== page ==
London, 18 January 2018
It happens every year on New Year’s Eve – the wildest plans for the next twelve months pop up. Of course, everything is supposed to get better.
The most popular resolutions always have to do with the own health: finally more exercise, giving up smoking, taking up jogging, starting a die, eating more fruits and veggies and less sugary sweets, and so on. Others plan to find a new hobby, spend more time with their families or go more often to the museum, theatre or concerts. The balance at the end of the year is usually somber, though – most resolutions stayed unfulfilled again. Maybe you‘re part of the strong willed ones who kept their plans. In this case, sincere congrats! For all the others, we’ll take a look at the reasons for failing and give you some advice for pulling through.
What is the reason behind always choosing virtually the same resolutions year in and year out, but failing to fulfil and forgetting about them and starting over the next year? Psychologists provide an explanation. If we have concrete plans for the forseeable future and those are, furthermore, things that might actually improve our lives, we’ll automatically feel very much in control of our lives. This feeling of control is benefic to us and also gives us a sense of safety and motivation, increasing our self-esteem. On the other hand, our brain is very bad at accepting change and inevitably brings up old behavioural patterns. That’s why our resolutions usually get stuck in the planning stage.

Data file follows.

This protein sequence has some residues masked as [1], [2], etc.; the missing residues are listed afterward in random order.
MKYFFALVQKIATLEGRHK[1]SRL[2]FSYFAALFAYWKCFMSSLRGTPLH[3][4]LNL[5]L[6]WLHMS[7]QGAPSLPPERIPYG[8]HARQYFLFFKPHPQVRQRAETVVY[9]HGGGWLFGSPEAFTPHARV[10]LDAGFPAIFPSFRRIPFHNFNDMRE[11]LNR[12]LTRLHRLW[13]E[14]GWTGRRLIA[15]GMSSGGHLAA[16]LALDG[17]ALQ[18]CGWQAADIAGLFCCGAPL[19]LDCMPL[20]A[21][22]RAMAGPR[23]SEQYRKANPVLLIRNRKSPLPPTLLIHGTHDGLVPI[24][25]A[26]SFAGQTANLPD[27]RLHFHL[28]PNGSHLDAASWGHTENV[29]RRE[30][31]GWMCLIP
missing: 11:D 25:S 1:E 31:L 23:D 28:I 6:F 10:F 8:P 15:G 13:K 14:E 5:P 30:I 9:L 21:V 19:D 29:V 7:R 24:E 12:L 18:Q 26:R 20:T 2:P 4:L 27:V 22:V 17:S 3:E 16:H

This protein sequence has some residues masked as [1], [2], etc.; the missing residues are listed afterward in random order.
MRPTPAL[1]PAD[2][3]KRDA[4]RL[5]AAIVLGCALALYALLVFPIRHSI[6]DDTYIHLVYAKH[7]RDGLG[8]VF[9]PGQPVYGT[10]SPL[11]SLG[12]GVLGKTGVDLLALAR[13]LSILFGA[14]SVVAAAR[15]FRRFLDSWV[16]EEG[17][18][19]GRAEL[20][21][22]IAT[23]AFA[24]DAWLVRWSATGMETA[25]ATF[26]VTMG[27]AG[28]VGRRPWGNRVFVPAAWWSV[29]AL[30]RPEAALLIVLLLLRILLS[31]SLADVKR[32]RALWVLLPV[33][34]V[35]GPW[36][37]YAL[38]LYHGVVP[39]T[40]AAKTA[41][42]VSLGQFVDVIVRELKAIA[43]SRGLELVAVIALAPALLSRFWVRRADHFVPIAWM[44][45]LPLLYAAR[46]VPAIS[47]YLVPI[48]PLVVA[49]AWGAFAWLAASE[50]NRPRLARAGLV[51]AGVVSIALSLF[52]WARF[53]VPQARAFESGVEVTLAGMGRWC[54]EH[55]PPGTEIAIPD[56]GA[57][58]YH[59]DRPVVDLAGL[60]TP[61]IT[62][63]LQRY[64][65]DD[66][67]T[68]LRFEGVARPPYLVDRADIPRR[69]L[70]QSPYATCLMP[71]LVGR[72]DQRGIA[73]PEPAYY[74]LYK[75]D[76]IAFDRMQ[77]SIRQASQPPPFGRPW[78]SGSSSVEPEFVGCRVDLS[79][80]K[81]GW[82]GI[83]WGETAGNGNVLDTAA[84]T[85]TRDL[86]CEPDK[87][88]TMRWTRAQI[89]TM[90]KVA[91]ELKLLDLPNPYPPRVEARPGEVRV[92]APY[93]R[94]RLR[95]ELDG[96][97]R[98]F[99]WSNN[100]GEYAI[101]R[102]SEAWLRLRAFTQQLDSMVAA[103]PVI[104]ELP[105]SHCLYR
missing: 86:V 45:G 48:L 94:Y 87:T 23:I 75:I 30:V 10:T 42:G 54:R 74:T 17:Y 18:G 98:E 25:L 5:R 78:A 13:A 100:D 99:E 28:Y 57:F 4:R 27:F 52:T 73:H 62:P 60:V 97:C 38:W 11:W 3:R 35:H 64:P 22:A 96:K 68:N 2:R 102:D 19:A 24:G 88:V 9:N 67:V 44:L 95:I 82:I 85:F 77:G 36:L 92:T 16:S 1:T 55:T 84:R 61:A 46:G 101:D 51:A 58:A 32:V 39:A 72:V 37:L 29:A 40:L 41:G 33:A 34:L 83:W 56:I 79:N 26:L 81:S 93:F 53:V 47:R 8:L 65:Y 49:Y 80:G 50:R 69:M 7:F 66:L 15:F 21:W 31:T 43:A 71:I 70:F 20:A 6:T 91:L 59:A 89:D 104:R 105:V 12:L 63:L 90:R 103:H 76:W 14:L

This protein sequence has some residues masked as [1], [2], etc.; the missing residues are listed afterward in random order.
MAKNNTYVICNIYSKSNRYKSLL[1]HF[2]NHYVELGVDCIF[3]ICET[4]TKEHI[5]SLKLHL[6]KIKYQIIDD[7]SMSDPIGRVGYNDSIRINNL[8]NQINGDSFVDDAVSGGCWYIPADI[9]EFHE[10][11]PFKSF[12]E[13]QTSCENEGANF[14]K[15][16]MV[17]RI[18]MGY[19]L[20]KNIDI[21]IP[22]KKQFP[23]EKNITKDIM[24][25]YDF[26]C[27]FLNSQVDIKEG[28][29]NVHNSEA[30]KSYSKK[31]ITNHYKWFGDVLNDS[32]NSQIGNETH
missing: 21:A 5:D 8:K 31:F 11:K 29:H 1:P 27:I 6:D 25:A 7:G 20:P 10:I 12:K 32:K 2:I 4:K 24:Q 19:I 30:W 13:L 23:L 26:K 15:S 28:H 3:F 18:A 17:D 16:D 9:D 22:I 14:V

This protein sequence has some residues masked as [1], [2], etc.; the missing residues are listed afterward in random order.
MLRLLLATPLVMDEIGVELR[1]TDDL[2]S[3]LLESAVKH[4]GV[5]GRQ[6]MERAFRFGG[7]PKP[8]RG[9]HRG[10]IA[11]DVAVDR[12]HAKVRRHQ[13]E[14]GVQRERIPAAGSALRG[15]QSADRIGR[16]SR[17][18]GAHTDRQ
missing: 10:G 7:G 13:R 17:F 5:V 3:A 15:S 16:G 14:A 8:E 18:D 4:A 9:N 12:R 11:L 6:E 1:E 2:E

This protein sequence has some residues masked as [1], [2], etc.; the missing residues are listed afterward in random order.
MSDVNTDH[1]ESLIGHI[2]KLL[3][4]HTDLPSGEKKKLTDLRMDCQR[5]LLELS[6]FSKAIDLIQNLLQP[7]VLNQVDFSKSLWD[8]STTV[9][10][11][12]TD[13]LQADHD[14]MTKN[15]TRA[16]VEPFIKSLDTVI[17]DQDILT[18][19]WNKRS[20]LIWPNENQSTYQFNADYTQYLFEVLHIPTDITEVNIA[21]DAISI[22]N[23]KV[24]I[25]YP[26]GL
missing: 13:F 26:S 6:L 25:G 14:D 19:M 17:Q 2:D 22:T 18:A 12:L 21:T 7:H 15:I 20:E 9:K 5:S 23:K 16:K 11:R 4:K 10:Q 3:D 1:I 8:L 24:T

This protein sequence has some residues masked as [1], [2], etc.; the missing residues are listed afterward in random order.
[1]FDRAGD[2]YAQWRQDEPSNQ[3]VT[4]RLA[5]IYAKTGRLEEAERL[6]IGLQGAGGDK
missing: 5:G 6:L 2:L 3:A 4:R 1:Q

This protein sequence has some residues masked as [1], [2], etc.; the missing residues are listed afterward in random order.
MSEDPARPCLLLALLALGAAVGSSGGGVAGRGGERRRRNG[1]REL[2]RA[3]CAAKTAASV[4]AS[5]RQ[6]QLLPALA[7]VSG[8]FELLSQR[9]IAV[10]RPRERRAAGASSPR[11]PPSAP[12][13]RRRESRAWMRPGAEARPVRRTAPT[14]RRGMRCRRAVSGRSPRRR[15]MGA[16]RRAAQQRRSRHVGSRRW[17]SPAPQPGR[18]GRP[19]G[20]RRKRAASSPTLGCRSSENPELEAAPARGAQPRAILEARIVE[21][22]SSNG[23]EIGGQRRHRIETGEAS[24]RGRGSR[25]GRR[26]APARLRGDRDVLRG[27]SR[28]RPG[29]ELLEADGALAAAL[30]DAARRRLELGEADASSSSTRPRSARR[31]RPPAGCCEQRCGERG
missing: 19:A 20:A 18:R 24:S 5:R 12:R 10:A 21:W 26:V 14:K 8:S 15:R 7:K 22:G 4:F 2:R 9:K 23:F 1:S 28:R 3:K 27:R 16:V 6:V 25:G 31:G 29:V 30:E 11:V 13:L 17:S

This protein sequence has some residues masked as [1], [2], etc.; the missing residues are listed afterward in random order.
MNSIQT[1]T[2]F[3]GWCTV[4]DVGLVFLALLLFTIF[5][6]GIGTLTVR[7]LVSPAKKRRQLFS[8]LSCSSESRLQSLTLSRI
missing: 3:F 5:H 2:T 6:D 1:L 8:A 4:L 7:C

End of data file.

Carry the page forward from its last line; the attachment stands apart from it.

To avoid all that, we’ve gathered some good advice for you:
1. Don’t take on too many things at once. One important piece of advice, especially if you are working on ten resolutions at once. This will only get you tired and frustrated and ready to throw in the towel. Take things on a step-by-step basis and work on your goals one at a time.
2. Write down your resolutions and keep the list close by. Studies have shown that writing things down makes us take them into close consideration. Written words are more important than spoken ones, apparently. Make a list with all your resolutions and keep it always somewhere close. It will remind you of your goals.
3. Get support. Exercising will seem a whole lot easier if you spend the time with your best buddies. They help you stay motivated and achieve your goals. Whatever your new endeavour may be, let some good friends share in the fun.
4. Make plans for „hickups“. Everybody has moments of weakness, especially when it’s about new habits. Don’t be too hard on yourself if you still smoke that one cigarette or eat one more bar of chocolate. Otherwise you’ll soon think that you can’t accomplish anything. That’s one step closer to giving up.